Judge orders telcos to provide customer details - The Irish Time says that a High Court judge has ordered Eircom and two other internet service providers to give several music companies details of 49 subscribers whom the companies propose to sue for allegedly illegally uploading thousands of music tracks on to file sharing networks. In only the second case of its kind to date in the Irish courts, Mr Justice Peter Kelly yesterday ordered the internet service providers to disclose the names,addresses and telephone numbers of the 49 holders of the Internet Protocol numbers identified by the music companies. The judge said that illegal uploading of music from the internet was 'simply thieving'. It may be a modern form of thieving done in one's own house but it was nevertheless thieving, he said. There was evidence that what was going on was 'on a very substantial scale over a lengthy period of time'. It was clear there was 'serial' activity going on involving the uploading of a minimum of 500 to a maximum of 5,000 songs over a period of days, the judge said. This was wrongful activity not only in the civil but also in the criminal sense.

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Two major energy firms set to exit Irish market - The Irish Independent writes that Norwegian oil giant Statoil is to sell its stake in the Synergen Power Plant in Dublin and German energy giant RWE has decided to exit the gas market here. The plans by the two energy majors to leave the market are being interpreted as a massive blow to efforts to promote greater competition in the Irish energy market.  Statoil owns a 30% stake in the Synergen plant in Dublin's Ringsend, but has decided to sell up and seek growth opportunities elsewhere.  The other 70% of the profitable plant is owned by the ESB. The plant made profits of €15.7m in 2004 for its two shareholders. Commissioned in 2002, the granting of permission for the Ringsend plant was highly controversial as the ESB involvement in it was sanctioned just before the partial liberalising of the electricity market here.  Semi-state Bord Gáis is expected to be a leading contender to buy the stake. It already sells much of the electricity output from the 400 megawatt plant, which it sells on to its large industrial electricity customers.  

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BOC rejects £7bn-plus offer from German rival Linde - The London Independent says that BOC, the UK industrial gases group, revealed yesterday that it had rejected an audacious £7.6 billion takeover offer from its smaller German rival Linde that sought to create a new world leader. The move is the latest attempt by a foreign predator to buy a blue-chip British company, amid signs that some investors have become frustrated that top quality assets are being snapped up for cash by overseas groups who will then enjoy any upside available. Recent agreed deals include the foreign takeovers of the plasterboard group BPB, the ports business P&O and the mobile phone operator O2. The offer from Linde is understood to be worth about 1,500p a share in cash - a chunky 30% premium to BOC shares before the approach became public. The deal would be financed by debt, possibly accompanied by a rights issue. Linde claims to have a number of supportive banks lined up.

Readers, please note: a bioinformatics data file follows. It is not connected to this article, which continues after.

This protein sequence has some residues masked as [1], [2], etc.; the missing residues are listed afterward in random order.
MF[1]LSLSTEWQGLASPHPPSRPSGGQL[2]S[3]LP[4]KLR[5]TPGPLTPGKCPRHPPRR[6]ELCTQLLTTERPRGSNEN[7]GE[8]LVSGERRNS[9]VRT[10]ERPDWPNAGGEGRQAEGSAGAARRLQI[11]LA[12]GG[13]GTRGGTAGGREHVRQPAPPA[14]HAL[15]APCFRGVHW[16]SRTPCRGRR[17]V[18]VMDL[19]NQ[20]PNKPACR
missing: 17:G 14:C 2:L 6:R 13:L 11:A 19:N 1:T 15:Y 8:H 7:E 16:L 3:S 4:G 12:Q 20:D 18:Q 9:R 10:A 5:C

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Compass name in UN fraud report - The Financial Times says that a United Nations report into procurement operations at its peacekeeping missions has uncovered evidence of suspected mismanagement, favouritism and financial irregularities in relation to its dealings with several companies including a subsidiary of Compass, the troubled contract caterer. The investigation by the Office of Internal Oversight Services, the UN's internal investigative arm, examined 27 contracts worth $1 billion, or 31% of the cumulative value of all commercial contracts over $5m. As reported, it found that the world body could have lost as much as $298m in contract irregularities.